Sealed cells contain sufficient electrolyte to wet all internal components with little or no "free" electrolyte. This condition, know as starved electrolyte design, allows oxygen gas generated at the positive electrode (as it approaches overcharge) to migrate to the negative electrode where some of the oxygen is recombined into water. Excess oxygen (mainly during high-rate charge) builds up internal pressure in a hermetically sealed cell in the range of 10 to 100 psig.
Vented cells contain an excess of electrolyte and are called flooded cells. As gases are generated on charge, the resealable vent allows their escape along with a small amount of water. Periodically water must be added to maintain electrolyte level above the electrodes. The frequency and amount of water addition will vary with charging method, temperature of operation, and application. A maintenance interval should be established for each application which is based on water addition records. The internal operating pressure of vented cells is in the range 0 - 10 psig.
Features are compared for vented and sealed cells and
summarized in Table 6-2.
TABLE 6-2. SALIENT DESIGN FEATURES OF SEALED AND VENTED
Single or double layer porous
Close electrode spacing
Enhances performance maintenance
Provides short O2 diffusion path to
Shortens ultimate life
negative-to-positive material ratio (1.3/1 to 1.8/1)
cells are capable of unsupported operation at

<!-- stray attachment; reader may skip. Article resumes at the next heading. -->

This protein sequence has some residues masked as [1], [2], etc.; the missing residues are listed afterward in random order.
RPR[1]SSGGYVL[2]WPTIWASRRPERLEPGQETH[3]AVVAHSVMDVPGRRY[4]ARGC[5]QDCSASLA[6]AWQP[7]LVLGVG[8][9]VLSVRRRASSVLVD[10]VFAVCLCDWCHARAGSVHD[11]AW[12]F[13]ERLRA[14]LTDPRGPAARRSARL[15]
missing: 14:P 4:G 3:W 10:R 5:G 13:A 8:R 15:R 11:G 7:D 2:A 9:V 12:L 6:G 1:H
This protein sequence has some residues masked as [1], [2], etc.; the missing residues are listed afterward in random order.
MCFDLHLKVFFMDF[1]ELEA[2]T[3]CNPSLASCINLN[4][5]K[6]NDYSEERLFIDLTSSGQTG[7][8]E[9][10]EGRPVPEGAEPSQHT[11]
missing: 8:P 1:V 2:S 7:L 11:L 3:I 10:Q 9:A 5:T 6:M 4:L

internal pressures to 100 psig.
1 or 2 layers of woven or non-woven nylon
polypropylene and 1 layer acting as gas barrier
Pocket plate cells, no separators used, but some
Larger electrode spacings provide for longer
Catalytic recombination can reduce water
material ratio (1.1/1 to 1.25/1)
Rectangular plastic cells require
support (usually from
battery container) during charge, pressures range
Sealed cells are contained within a stainless steel or nickel plated steel container. In button and cylindrical cells, the cover is separated from the can by a nylon or polypropylene ring which acts as an insulator. The cover serves as the positive connection area (terminal). The can or body is the negative connection area (terminal). A resealable safety pressure release is integral with the cover.
The prismatic hermetically sealed aerospace cell utilizes 304L stainless steel for the case and cover. It has no vent and utilizes ceramic-to-metal solid nickel feedthroughs for electrical connections.
The cell electrode stack is insulated from the case and cover by polypropylene sheets. Electrical connection is made by a welded internal connection to the case and cover. However, in some low rate button and cylindrical cells the connections may be achieved by pressure contact. This can result in poor high discharge rate performance.
Intercell connections are usually made by spot welded nickel or nickel plated tabs between cells.
Vented cells typically have metal or nylon cases and covers. Terminal connections are nylon or polypropylene insulated studs which are either solid nickel, stainless steel, or nickel plated steel. The pressure relief valve is screwed into the cover. The valve may be plastic or metal. The case to cover bond is welded in both metal and plastic (solvent welded) cased cells.